It's not clear whether all international sanctions would lifted simultaneously if Kostunica were to gain power. The EU probably would lift sanctions quickly, but leading U.S. officials have sent mixed signals.
Yesterday a U.S. White House spokesman (Jake Siewart) said the sanctions would be reviewed but a decision to lift them would be balanced against actions taken to bring Milosevic to justice.
Kostunica, for his part, continues to insist that accepting Milosevic's demand for a second round of presidential elections would be illegal. The opposition has claimed outright victory in the original vote -- while the state electoral commission concedes Milosevic lost -- but says Kostunica did win the more than 50 percent of votes needed to avoid a run-off.
Kostunica says: "The opposition cannot take part in a second round because that would be tantamount to accepting election theft. Why not then have a second, third and fourth round all based on the first stealing of the elections?"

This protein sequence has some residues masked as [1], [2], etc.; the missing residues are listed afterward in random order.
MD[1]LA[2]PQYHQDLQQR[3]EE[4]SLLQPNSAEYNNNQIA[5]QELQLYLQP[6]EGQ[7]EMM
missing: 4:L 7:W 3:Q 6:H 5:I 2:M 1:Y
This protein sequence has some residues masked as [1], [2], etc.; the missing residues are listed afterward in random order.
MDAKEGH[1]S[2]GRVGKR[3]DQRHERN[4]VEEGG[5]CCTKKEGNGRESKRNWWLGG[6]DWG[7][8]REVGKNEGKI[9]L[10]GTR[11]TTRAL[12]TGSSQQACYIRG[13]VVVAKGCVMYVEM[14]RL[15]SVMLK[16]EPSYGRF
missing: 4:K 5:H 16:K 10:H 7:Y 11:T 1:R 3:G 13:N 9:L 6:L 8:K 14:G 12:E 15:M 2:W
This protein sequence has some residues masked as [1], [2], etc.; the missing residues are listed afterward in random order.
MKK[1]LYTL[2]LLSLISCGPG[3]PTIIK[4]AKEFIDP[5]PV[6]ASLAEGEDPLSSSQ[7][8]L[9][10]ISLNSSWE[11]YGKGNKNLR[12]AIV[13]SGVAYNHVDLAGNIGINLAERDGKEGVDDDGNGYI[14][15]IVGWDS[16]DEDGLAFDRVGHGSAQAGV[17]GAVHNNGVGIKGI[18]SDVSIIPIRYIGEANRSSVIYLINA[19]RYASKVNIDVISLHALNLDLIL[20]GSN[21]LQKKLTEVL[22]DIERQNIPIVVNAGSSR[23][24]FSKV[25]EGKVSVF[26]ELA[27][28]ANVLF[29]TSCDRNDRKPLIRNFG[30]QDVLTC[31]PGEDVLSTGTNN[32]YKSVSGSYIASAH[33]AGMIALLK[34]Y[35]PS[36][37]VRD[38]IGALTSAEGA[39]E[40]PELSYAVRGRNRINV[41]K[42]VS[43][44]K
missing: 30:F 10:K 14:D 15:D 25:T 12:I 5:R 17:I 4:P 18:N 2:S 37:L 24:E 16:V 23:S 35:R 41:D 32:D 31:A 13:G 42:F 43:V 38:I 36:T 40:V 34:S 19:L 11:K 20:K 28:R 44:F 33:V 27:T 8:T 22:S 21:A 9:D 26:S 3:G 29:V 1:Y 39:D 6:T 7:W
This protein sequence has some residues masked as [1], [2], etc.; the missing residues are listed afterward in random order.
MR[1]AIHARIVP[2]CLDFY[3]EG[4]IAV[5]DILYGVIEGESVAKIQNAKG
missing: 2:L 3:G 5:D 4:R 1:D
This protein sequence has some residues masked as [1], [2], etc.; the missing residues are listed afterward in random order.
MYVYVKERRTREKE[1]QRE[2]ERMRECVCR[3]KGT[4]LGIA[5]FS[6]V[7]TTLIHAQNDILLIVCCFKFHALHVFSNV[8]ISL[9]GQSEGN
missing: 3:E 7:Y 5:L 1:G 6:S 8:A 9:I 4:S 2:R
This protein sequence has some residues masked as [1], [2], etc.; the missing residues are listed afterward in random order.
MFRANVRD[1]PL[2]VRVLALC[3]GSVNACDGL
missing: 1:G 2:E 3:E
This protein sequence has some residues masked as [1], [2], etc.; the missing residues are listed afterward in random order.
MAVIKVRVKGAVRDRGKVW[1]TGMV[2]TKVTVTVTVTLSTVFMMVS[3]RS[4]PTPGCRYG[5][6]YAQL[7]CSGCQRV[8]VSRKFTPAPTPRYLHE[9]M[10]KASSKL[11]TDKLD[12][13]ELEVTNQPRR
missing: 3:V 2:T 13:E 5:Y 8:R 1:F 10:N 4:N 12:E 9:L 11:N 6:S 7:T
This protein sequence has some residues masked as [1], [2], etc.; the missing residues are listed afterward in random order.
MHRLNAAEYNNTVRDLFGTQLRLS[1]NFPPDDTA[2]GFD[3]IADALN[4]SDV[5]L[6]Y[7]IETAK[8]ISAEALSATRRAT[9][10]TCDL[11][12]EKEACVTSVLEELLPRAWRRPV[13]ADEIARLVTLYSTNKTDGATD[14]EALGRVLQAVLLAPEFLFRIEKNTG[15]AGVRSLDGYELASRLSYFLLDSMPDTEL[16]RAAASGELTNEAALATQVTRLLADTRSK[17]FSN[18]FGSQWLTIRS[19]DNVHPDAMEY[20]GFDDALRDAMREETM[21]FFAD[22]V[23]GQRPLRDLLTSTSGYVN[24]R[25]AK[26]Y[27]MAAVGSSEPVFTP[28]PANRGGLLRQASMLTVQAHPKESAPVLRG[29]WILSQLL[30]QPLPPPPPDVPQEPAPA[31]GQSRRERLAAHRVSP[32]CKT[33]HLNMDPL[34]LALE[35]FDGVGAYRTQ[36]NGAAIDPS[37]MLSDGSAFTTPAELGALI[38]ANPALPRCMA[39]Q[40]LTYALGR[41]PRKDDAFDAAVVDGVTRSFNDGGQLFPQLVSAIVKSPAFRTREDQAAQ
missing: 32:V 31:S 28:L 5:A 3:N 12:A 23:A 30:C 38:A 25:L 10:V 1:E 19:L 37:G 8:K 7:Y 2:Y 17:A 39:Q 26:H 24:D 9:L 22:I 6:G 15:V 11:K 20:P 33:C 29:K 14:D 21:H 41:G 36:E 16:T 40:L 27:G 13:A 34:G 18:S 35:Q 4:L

Milosevic meanwhile has gone a verbal offensive, accusing Kostunica of being NATO's candidate.
"By having authorities who would be installed by the community of countries gathered in the NATO pact, Yugoslavia would inevitably become a country whose territory would soon disintegrate. These are not only the intentions of the NATO pact, these are the election promises of the Democratic Opposition of Serbia."
He says the opposition, if in power, would grant the heavily Muslim Sandzak region what he termed "autonomy." He says that would take Sandzak out of Serbia. And, Milosevic adds, any plan to grant autonomy to the northern province of Vojvodina would make it an integral part of neighboring Hungary. Milosevic withdrew Vojvodina's autonomy a decade ago.
Milosevic also says Kosovo would be the first casualty. He says its current status as an international protectorate would be declared legal and definite.
If Kostunica is declared president, Milosevic contends, the republic of Montenegro -- which together with Serbia makes up federal Yugoslavia -- would be handed over to what he calls the Mafia. This an apparent allusion to Montenegrin President Milo Djukanovic, who is alleged to have engaged in smuggling in the 1990s.
Social Democratic opposition leader Zarko Korac says the alarmist nature of Milosevic's comments means he is on the "defensive."